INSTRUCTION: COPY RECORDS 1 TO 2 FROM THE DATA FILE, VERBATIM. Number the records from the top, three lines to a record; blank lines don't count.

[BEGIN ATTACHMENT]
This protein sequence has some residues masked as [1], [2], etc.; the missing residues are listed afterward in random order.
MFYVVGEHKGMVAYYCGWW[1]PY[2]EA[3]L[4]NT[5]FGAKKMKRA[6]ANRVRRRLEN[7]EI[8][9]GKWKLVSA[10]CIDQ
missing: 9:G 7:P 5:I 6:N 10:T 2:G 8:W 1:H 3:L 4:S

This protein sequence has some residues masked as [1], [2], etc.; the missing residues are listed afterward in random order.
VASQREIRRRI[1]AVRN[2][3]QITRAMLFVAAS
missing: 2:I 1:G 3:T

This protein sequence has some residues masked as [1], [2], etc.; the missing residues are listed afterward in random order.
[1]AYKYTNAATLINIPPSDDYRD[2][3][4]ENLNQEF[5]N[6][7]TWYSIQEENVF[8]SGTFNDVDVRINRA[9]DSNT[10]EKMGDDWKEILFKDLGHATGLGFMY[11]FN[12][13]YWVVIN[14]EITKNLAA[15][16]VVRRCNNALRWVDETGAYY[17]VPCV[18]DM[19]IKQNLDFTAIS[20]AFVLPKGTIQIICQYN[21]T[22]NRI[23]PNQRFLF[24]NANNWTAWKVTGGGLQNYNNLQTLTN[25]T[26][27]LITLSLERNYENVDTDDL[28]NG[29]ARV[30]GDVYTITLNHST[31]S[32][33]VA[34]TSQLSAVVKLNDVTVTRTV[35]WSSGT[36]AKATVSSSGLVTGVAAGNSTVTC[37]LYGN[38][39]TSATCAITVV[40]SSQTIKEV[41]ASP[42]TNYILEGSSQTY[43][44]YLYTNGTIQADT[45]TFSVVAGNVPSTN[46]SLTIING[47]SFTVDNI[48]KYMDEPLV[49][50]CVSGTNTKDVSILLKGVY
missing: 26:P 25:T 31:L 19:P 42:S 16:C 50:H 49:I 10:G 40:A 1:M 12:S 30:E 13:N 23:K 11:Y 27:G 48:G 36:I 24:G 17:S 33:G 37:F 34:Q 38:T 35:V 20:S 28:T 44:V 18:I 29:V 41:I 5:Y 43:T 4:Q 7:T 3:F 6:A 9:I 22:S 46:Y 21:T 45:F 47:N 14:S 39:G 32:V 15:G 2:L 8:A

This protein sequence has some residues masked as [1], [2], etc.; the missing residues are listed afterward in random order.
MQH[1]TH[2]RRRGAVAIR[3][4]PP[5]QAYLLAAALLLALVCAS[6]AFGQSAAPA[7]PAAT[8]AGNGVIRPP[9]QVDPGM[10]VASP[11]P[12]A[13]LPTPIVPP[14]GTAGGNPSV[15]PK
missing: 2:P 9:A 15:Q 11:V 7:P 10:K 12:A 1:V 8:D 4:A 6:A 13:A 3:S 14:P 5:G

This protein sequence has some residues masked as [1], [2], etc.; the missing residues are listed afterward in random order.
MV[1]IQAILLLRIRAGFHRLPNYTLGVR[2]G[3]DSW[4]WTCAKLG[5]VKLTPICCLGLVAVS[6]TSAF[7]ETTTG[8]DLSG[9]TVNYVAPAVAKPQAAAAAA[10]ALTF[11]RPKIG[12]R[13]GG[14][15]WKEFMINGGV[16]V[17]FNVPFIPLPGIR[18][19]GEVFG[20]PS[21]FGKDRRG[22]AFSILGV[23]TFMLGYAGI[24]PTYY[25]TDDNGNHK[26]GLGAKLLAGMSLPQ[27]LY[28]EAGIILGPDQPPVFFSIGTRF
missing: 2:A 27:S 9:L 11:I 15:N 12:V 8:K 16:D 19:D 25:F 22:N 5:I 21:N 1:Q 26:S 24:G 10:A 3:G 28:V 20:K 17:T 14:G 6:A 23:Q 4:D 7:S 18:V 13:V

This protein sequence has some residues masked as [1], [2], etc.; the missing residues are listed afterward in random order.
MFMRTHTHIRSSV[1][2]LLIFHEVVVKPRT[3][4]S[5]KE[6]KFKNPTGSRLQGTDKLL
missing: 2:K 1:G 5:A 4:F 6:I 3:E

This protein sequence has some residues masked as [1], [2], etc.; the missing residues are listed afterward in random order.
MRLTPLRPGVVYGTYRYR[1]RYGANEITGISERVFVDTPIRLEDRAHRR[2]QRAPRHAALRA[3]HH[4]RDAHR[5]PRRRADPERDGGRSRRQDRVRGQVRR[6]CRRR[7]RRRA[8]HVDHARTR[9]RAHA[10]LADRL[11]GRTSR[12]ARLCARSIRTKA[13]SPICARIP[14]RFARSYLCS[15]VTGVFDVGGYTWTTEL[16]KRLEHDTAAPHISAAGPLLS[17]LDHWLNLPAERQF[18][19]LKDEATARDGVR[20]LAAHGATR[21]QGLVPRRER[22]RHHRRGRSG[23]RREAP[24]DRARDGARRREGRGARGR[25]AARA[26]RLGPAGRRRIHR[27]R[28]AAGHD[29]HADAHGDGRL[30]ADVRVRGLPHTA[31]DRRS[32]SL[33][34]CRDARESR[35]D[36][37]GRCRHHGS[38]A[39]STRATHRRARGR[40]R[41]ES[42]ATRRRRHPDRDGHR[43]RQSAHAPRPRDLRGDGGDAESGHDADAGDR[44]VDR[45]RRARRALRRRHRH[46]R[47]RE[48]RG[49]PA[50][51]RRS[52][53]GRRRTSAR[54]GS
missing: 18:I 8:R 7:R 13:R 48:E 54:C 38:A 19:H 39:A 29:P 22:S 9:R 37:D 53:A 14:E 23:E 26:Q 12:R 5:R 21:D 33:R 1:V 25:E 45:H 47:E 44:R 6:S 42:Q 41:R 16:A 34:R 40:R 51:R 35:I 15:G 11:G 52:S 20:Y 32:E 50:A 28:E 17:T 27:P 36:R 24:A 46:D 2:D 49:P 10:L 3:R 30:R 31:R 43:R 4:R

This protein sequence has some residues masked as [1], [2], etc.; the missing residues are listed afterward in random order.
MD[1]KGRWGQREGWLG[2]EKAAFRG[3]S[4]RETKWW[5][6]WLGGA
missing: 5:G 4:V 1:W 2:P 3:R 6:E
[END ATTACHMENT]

This protein sequence has some residues masked as [1], [2], etc.; the missing residues are listed afterward in random order.
MFYVVGEHKGMVAYYCGWW[1]PY[2]EA[3]L[4]NT[5]FGAKKMKRA[6]ANRVRRRLEN[7]EI[8][9]GKWKLVSA[10]CIDQ
missing: 9:G 7:P 5:I 6:N 10:T 2:G 8:W 1:H 3:L 4:S

This protein sequence has some residues masked as [1], [2], etc.; the missing residues are listed afterward in random order.
VASQREIRRRI[1]AVRN[2][3]QITRAMLFVAAS
missing: 2:I 1:G 3:T